• First Locus Identified• Widely Expressed Synaptic Protein – Normal
Function Unknown• Primary Constituent of Lewy Bodies• Contursi Kindred and Other Pedigrees
– Many Typical Clinical Features with Somewhat Earlier Age of Onset
• A53T Mutation• A30P Mutation – German Pedigree• E46K Mutation – Spanish Pedigree; Lewy Body
Dementia• Iowa (Spellman-Muenter) Kindred – Triplication• Recent Description of Duplication Pedigrees
Park8 – LRRK2
• Function Unknown – GTP binding and Kinase domains
• Relatively Common – 1-2% of apparently sporadic PD in some studies
• Founder Effects• Incomplete Penetrance• Royal Road to Mechanisms of
Copyright ©2005 by the National Academy of Sciences
Li, Chenjian and Beal, M. Flint (2005) Proc. Natl. Acad. Sci. USA 102, 16535-16536
Fig. 2. A model of mitochondria and PD pathogenesis
Initial Treatment Options
• No Treatment - No Functional Disability
• Anti-Cholinergics - Tremor
• Amantadine - Mild Disability
• Dopamine Agonists
PD Therapy: L-DOPA
• Advantages: Provides “natural”/”regulated” effect in early PD.
• Mechanisms: Increased quantal size (low-dose, mild PD), increased dopamine release, reduced clearance.
• Preparations: Regular vs. Continuous Release.
• Disadvantages: Dietary Interactions, complex pharmacokinetics and pharmacodynamics.
Parkinson’s Disease: Natural History in the Post-L-DOPA Era
Basic Principles of Using L-Dopa
• Give enough Carbidopa - Start with 25/100 tid with meals.
• Use immediate release initially.• “Enough is as good as a feast” – titrate to
clinical effect.• Almost no drug interactions.• Almost no medical contraindications.• Provide adequate time to assess
Time (Hrs) Time (Hrs) Time (Hrs)
•Low incidence of dyskinesia
Year 0-5 Year 6-10
Adapted from Obeso, et al, 1997
PD Therapy: Dopamine Agonists
• Advantages: Sustained, steady-state plasma levels; No dietary effects on CNS availability; Convenient dosing regimens
• Mechanism: Stimulation of D2-type receptors
• Disadvantages: Unregulated effect on all D2 receptors; More frequent side-effects
• Use non-ergot agents because of fibrotic complications.
• Speculative long term benefits.
• Subjects– Early PD requiring Dopaminergic Treatment– No L-dopa or pramipexole x 2 months– No motor complications
• Intervention– Ascending Pramipexole; 4.5 mg/day max– Ascending L-dopa; 150-600/day max– Open label additional L-dopa allowed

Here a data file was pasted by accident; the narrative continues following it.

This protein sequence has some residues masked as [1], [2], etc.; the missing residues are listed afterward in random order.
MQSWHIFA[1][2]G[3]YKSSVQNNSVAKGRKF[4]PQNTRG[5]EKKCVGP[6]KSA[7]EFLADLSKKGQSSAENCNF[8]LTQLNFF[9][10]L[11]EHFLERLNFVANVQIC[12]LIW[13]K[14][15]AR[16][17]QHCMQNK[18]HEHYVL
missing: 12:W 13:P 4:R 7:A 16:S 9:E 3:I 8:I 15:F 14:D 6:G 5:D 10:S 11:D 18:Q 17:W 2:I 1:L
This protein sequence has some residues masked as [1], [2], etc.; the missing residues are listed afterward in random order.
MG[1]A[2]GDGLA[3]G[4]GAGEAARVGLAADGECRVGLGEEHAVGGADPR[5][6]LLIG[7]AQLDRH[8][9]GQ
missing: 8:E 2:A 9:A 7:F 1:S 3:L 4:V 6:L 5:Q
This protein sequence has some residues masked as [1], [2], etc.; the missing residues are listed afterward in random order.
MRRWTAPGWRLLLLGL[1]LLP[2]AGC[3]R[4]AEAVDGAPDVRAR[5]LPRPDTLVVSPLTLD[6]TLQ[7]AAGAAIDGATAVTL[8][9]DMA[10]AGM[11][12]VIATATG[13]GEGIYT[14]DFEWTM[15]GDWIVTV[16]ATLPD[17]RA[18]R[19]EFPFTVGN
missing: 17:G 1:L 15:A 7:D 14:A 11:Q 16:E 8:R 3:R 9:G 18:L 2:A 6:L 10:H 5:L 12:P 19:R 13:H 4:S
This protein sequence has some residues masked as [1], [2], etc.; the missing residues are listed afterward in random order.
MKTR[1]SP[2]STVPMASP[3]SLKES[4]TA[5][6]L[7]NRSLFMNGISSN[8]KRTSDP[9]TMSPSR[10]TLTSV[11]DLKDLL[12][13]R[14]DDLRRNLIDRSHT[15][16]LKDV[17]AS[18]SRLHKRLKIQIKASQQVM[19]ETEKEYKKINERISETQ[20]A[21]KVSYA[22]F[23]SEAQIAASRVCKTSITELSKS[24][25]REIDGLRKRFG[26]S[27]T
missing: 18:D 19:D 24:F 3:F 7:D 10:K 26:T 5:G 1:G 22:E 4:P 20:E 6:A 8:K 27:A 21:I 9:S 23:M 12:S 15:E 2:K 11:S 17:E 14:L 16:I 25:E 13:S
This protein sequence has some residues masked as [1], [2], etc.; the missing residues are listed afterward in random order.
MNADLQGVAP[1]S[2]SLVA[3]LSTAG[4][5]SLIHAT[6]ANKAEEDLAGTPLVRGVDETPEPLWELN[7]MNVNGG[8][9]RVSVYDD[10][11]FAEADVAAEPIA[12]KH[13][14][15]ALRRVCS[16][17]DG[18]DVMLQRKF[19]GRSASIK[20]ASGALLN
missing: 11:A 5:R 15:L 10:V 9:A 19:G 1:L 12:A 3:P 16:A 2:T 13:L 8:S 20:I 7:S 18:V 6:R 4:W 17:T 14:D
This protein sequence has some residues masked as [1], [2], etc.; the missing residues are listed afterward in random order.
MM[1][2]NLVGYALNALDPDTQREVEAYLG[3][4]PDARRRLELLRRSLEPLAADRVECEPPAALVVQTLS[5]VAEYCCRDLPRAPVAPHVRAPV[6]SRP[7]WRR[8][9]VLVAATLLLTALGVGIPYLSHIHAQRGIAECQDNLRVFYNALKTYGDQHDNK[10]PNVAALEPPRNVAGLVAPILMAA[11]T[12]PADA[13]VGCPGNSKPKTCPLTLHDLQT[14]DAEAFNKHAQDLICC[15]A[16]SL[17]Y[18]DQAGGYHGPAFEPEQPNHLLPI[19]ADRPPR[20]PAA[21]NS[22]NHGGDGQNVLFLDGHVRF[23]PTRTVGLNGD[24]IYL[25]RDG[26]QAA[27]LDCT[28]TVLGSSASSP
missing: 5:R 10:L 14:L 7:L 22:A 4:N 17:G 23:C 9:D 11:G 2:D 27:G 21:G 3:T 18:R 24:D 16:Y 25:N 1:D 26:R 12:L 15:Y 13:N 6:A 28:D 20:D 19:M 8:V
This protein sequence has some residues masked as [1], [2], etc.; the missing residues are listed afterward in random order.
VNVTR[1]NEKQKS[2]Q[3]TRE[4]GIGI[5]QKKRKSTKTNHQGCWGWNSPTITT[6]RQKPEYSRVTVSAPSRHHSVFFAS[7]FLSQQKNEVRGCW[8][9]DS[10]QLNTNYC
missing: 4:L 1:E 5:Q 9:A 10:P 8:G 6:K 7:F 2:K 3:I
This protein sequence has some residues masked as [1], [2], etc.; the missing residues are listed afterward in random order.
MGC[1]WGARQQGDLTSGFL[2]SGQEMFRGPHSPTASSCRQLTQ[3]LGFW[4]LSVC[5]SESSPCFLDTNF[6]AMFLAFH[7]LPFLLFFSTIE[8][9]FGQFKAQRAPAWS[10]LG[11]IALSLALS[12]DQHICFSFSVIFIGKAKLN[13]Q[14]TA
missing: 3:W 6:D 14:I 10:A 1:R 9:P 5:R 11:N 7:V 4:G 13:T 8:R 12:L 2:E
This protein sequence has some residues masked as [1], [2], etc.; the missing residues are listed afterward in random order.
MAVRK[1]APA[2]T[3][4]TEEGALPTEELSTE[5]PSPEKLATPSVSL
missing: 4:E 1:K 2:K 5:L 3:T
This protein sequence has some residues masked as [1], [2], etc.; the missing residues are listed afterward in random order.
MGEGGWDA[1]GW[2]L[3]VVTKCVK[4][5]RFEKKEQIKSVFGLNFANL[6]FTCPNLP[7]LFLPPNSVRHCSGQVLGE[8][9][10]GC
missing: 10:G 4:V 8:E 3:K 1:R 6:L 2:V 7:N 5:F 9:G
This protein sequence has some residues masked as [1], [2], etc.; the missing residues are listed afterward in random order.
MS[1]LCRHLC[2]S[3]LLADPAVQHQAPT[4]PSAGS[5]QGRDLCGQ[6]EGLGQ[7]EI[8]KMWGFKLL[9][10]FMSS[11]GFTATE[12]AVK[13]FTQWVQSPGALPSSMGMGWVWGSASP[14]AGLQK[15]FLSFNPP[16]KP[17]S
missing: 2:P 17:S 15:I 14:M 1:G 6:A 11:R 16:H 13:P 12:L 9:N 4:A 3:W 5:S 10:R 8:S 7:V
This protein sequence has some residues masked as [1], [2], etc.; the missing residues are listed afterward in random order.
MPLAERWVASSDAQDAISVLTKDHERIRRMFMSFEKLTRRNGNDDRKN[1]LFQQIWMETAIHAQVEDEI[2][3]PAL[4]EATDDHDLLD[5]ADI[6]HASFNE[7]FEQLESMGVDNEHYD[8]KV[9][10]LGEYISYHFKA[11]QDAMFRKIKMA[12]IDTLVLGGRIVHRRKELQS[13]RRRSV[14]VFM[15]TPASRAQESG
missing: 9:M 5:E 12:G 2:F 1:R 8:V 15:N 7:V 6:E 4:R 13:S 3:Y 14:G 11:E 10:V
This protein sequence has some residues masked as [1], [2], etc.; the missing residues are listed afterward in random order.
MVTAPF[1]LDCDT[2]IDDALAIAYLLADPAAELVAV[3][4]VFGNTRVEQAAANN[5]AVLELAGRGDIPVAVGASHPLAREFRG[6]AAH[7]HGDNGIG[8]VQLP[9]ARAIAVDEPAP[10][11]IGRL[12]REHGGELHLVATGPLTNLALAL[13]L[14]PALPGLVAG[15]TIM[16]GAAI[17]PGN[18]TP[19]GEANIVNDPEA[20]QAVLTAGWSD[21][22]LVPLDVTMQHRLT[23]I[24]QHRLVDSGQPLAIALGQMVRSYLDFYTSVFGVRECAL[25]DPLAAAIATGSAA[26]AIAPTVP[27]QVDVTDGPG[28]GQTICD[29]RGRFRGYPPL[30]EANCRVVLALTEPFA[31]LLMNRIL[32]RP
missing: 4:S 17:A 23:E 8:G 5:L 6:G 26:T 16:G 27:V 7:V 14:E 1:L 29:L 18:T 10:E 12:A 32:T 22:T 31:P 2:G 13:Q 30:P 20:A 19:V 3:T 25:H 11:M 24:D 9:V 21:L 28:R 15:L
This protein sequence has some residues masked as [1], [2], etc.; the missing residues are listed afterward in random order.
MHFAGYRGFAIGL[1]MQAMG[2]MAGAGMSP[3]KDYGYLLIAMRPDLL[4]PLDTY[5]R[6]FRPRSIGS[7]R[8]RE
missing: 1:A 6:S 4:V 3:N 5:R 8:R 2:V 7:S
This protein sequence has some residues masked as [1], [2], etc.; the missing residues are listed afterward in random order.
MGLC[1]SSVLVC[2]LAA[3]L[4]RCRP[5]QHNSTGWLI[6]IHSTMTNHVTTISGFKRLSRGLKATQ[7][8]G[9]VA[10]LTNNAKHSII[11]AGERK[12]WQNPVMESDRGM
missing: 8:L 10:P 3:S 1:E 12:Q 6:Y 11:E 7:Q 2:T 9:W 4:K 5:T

Symptomatic vs Protective Effects
Impulse Control Disorders
• Pathologic Gambling, Sexual Behavior, Compulsive Shopping
• Strongly Associated with Dopamine Agonists
• Not Uncommon: 4% - 8% in some good clinic series
• Rare with L-dopa Monotherapy• Reversible
• No Evidence for Neuroprotection• Effect on Wearing Off?
– Use of Long Acting Agents– Inappropriate Design
• Effect on Dyskinesias?– Lack of Therapeutic Equivalence
• Generalizability of Trial– Age of Subjects– Health of Subjects– Cognitive Status
The Bottom Line
• Dopamine agonists and L-Dopa are both reasonable choices for initial therapy.
• L-Dopa possesses advantages for symptomatic treatment.
• The long-term benefits of dopamine agonists are hypothetical.
What to Do?
• Experts Differ Somewhat.• <60 years – Tendency to use agonist initial
therapy• 60 – 65 and healthy – Consider agonist
initial therapy• > 65 years and anyone with hint of
cognitive impairment, other medical problems, or complex medical regimens – L-dopa
• Financial Issues – L-dopa
Important Later Clinical Features• Major Contributors to Disability• Refractory Speech and Swallowing
Problems• Marked Postural Instability - Falls• Refractory Gait Problems• Autonomic Insufficiency• Dementia: 30% - 50%• Hallucinations and Psychosis• Sleep Disorders• Constipation
Not necessarily psychosis
Insight preserved often
Often medication related
If infrequent or not bothersome; reassure
If treatment needed – quetiapine preferred
Harbinger of dementia
• Very Common: 40% - 50% in some estimates. 70% in one recent community survey.
• Lewy Body Type Features– Parkinsonism– Hallucinations– Fluctuations
• Benefit with Cholinesterase Inhibitors?• Bad Prognostic Predictor
• Sleep Disruption and Daytime Somnolence Very Common
• Many Problems with Sleep
• REM Sleep Behavior Disorder– History from sleep partners– May herald PD
• Obstructive Sleep Apnea
Roger L. Albin, MDRm 202, Bldg 31
Ann Arbor VA2215 Fuller Road
Ann Arbor, MI, 48105-2399734-845-5466